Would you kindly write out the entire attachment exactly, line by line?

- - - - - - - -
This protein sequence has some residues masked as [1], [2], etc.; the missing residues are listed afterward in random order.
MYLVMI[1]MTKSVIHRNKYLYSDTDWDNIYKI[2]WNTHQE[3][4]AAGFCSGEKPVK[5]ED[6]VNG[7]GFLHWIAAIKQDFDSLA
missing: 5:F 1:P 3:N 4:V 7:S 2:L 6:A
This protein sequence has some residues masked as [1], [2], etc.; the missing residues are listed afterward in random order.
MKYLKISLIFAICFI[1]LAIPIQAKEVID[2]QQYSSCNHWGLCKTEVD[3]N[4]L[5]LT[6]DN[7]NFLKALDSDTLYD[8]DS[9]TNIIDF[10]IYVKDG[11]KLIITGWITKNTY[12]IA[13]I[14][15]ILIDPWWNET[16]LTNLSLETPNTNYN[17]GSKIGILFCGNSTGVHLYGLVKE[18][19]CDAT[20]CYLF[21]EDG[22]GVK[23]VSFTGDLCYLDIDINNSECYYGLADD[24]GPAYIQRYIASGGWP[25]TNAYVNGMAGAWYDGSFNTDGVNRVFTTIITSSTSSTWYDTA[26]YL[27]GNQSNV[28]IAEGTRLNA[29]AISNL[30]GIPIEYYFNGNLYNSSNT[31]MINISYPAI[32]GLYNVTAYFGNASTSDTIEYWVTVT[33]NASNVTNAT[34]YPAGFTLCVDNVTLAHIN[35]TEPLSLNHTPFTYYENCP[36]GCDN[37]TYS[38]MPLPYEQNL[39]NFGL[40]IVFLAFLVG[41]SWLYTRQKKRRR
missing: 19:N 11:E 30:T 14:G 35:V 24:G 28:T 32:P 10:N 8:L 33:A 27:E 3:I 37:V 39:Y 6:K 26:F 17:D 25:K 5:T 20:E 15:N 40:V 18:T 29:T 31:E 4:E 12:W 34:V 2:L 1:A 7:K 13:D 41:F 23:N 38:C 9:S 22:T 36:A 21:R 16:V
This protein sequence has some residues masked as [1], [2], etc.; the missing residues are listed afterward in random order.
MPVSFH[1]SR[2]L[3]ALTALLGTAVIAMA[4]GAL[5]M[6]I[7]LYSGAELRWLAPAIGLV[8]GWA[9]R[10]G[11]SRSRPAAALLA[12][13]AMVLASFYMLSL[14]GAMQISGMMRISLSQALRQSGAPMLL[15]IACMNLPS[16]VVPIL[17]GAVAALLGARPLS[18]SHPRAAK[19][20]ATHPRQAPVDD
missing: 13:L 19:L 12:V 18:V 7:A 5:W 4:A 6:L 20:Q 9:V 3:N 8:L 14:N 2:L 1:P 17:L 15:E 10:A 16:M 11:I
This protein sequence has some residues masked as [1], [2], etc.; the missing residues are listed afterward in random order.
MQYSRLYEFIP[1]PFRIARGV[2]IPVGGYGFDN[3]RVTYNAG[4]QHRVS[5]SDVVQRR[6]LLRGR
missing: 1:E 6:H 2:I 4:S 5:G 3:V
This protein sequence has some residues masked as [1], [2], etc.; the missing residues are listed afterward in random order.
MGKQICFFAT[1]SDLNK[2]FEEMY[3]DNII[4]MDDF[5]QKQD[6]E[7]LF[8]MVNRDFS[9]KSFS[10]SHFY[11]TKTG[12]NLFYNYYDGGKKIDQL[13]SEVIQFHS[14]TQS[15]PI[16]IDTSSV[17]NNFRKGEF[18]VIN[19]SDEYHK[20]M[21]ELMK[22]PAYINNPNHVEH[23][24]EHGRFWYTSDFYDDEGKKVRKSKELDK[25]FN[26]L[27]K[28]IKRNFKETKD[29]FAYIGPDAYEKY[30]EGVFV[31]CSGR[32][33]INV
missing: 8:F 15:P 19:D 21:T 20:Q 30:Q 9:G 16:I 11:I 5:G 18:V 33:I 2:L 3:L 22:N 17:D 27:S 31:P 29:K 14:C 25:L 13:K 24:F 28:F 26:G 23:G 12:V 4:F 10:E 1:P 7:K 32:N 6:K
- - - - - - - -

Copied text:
This protein sequence has some residues masked as [1], [2], etc.; the missing residues are listed afterward in random order.
MYLVMI[1]MTKSVIHRNKYLYSDTDWDNIYKI[2]WNTHQE[3][4]AAGFCSGEKPVK[5]ED[6]VNG[7]GFLHWIAAIKQDFDSLA
missing: 5:F 1:P 3:N 4:V 7:S 2:L 6:A
This protein sequence has some residues masked as [1], [2], etc.; the missing residues are listed afterward in random order.
MKYLKISLIFAICFI[1]LAIPIQAKEVID[2]QQYSSCNHWGLCKTEVD[3]N[4]L[5]LT[6]DN[7]NFLKALDSDTLYD[8]DS[9]TNIIDF[10]IYVKDG[11]KLIITGWITKNTY[12]IA[13]I[14][15]ILIDPWWNET[16]LTNLSLETPNTNYN[17]GSKIGILFCGNSTGVHLYGLVKE[18][19]CDAT[20]CYLF[21]EDG[22]GVK[23]VSFTGDLCYLDIDINNSECYYGLADD[24]GPAYIQRYIASGGWP[25]TNAYVNGMAGAWYDGSFNTDGVNRVFTTIITSSTSSTWYDTA[26]YL[27]GNQSNV[28]IAEGTRLNA[29]AISNL[30]GIPIEYYFNGNLYNSSNT[31]MINISYPAI[32]GLYNVTAYFGNASTSDTIEYWVTVT[33]NASNVTNAT[34]YPAGFTLCVDNVTLAHIN[35]TEPLSLNHTPFTYYENCP[36]GCDN[37]TYS[38]MPLPYEQNL[39]NFGL[40]IVFLAFLVG[41]SWLYTRQKKRRR
missing: 19:N 11:E 30:T 14:G 35:V 24:G 28:T 32:P 10:N 8:L 33:A 27:E 3:I 37:V 39:Y 6:K 26:F 17:D 25:K 5:T 20:E 15:N 40:V 18:T 29:T 31:E 4:E 12:W 34:V 2:L 1:A 7:K 13:D 41:F 23:N 38:C 9:S 22:T 36:A 21:R 16:V
This protein sequence has some residues masked as [1], [2], etc.; the missing residues are listed afterward in random order.
MPVSFH[1]SR[2]L[3]ALTALLGTAVIAMA[4]GAL[5]M[6]I[7]LYSGAELRWLAPAIGLV[8]GWA[9]R[10]G[11]SRSRPAAALLA[12][13]AMVLASFYMLSL[14]GAMQISGMMRISLSQALRQSGAPMLL[15]IACMNLPS[16]VVPIL[17]GAVAALLGARPLS[18]SHPRAAK[19][20]ATHPRQAPVDD
missing: 13:L 19:L 12:V 18:V 7:A 5:W 4:A 6:L 20:Q 9:V 3:N 8:L 14:N 2:L 1:P 17:L 15:E 10:A 16:M 11:I
This protein sequence has some residues masked as [1], [2], etc.; the missing residues are listed afterward in random order.
MQYSRLYEFIP[1]PFRIARGV[2]IPVGGYGFDN[3]RVTYNAG[4]QHRVS[5]SDVVQRR[6]LLRGR
missing: 1:E 6:H 2:I 4:S 5:G 3:V
This protein sequence has some residues masked as [1], [2], etc.; the missing residues are listed afterward in random order.
MGKQICFFAT[1]SDLNK[2]FEEMY[3]DNII[4]MDDF[5]QKQD[6]E[7]LF[8]MVNRDFS[9]KSFS[10]SHFY[11]TKTG[12]NLFYNYYDGGKKIDQL[13]SEVIQFHS[14]TQS[15]PI[16]IDTSSV[17]NNFRKGEF[18]VIN[19]SDEYHK[20]M[21]ELMK[22]PAYINNPNHVEH[23][24]EHGRFWYTSDFYDDEGKKVRKSKELDK[25]FN[26]L[27]K[28]IKRNFKETKD[29]FAYIGPDAYEKY[30]EGVFV[31]CSGR[32][33]INV
missing: 8:F 15:P 19:D 21:T 20:Q 30:Q 9:G 16:I 11:I 5:G 18:V 33:I 2:L 3:L 22:N 17:D 27:S 31:P 29:K 14:C 25:L 13:K 24:F 28:F 26:G 23:G 12:V 4:F 10:E 1:P 7:K 32:N 6:K